Already a fan of Hickman’s writing, I was drawn to this social history of women in the American West (1836-1890). With trademark vivacity, Hickman presents us with a multiplicity of perspectives on history: individual voices spring from the pages. I particularly enjoyed Keturah Belknap’s exuberance: ‘We set our faces westward … and saw prairie to our heart’s content, and verily we thot the half had never been told’. Personal stories of pioneers, profiteers and missionaries bring insights into the realities of the journey west – and are juxtaposed with accounts from women such as Josephine Waggoner of the Lakota, who, within her own lifetime, witnessed the systematic destruction of her people’s lands, livelihood and cultural heritage. Jaw-dropping in many ways, this is a fascinating read.
What an absolute treat this book is; contemporary fiction with a charming alien twist, uniting the disparate Lennox, Ava, and Heather, three denizens of Edinburgh, all struggling with very different but equally traumatic lives. Johnstone cleverly weaves gritty realism with a sprinkling of science fiction, resulting in a road trip like no other. In their attempt to safeguard otherworldly, octopus-like ‘Sandy,’ who’s made landing just north of the city, our central characters’ lives are slowly revealed to us, in prose which is nuanced, humorous and always convincing. This is a wonderfully humane book with a huge heart and a lightly worn but vital message about the value of sympathy and tolerance.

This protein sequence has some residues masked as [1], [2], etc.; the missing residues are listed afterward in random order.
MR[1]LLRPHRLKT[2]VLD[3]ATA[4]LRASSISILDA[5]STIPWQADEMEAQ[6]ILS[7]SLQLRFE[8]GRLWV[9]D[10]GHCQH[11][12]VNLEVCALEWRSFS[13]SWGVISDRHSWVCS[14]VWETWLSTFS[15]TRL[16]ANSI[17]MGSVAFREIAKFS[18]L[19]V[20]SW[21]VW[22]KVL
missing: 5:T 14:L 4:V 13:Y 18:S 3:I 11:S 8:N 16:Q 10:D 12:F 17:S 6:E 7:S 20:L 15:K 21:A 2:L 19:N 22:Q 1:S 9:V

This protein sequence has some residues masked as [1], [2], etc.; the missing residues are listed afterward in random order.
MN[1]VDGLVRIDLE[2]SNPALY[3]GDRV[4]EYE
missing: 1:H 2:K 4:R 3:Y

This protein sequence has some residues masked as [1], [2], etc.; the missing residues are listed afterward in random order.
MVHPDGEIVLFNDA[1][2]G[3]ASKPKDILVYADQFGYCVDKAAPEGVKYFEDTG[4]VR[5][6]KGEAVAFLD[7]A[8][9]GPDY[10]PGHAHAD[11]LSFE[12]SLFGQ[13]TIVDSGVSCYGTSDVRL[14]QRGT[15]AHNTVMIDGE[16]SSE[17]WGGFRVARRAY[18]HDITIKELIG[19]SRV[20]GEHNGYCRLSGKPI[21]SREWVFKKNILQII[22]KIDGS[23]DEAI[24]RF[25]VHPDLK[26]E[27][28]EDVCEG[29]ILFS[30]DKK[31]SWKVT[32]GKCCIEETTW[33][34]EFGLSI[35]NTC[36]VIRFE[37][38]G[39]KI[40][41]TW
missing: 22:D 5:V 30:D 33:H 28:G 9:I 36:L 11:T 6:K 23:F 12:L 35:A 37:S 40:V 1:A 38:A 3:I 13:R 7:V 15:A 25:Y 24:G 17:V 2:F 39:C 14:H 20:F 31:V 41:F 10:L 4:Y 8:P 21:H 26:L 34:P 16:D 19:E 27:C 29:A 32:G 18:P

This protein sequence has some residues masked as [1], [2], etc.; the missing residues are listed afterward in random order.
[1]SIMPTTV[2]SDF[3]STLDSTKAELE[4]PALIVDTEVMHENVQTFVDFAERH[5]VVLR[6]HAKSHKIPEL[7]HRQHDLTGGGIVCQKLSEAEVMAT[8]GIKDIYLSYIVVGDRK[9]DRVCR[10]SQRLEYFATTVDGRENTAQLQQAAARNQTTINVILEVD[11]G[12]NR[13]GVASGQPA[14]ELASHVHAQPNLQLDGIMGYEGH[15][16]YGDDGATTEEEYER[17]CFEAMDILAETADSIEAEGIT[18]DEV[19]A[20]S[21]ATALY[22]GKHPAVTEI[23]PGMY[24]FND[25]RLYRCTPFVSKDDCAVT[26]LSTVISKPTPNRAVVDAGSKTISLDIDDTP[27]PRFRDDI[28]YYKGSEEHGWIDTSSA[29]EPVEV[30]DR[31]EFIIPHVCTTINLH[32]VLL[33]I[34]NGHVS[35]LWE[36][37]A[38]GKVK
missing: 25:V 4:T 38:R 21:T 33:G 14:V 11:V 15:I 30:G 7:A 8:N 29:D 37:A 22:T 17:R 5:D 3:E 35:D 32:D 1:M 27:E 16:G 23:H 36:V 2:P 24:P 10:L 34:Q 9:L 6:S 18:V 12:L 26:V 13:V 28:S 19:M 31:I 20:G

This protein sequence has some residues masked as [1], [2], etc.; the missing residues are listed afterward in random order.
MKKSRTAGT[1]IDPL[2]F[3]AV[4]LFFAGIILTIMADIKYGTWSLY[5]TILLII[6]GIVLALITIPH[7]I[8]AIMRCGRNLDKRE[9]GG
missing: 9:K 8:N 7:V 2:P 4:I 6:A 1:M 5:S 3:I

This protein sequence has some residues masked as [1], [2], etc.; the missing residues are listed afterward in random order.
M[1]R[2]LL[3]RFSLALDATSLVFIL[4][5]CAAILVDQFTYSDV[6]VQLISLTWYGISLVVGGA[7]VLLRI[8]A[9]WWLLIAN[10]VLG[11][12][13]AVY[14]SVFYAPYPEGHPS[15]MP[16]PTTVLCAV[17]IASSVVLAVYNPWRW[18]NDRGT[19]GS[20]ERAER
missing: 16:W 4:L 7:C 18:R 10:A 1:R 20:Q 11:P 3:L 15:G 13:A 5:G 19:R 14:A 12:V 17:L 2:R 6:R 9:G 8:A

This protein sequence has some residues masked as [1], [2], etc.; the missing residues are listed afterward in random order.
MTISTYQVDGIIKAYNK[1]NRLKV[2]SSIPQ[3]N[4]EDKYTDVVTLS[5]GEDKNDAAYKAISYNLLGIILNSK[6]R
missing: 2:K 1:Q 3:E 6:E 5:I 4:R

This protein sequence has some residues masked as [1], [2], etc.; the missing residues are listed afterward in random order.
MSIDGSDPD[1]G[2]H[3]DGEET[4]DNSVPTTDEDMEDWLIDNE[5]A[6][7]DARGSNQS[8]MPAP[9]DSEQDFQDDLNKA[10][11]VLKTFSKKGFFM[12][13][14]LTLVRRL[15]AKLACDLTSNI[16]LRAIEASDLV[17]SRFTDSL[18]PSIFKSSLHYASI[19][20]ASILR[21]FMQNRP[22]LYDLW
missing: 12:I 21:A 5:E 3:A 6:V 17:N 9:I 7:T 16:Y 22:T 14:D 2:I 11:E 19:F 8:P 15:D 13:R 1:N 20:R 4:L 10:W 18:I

This meticulously researched book by Sarah Banks will take you from the Borders to Spurn Head, from incomparable Northumberland beaches to the wildflower meadows of Upper Teesdale. It includes recommendations for cosy pubs, funky seafood shacks and traditional afternoon teas. Being a Wild Guide of course it is also brilliant for the more adventurous - with author-tested sites for swimming and wild camping, and treks to ancient stones, ruined castles and craggy scrambles. I love how each chapter begins with a suggestion of a ‘Perfect Weekend’ for that particular area to help you prioritise the places you want to visit. But ssshhh, don’t tell anyone or they’ll all be coming here!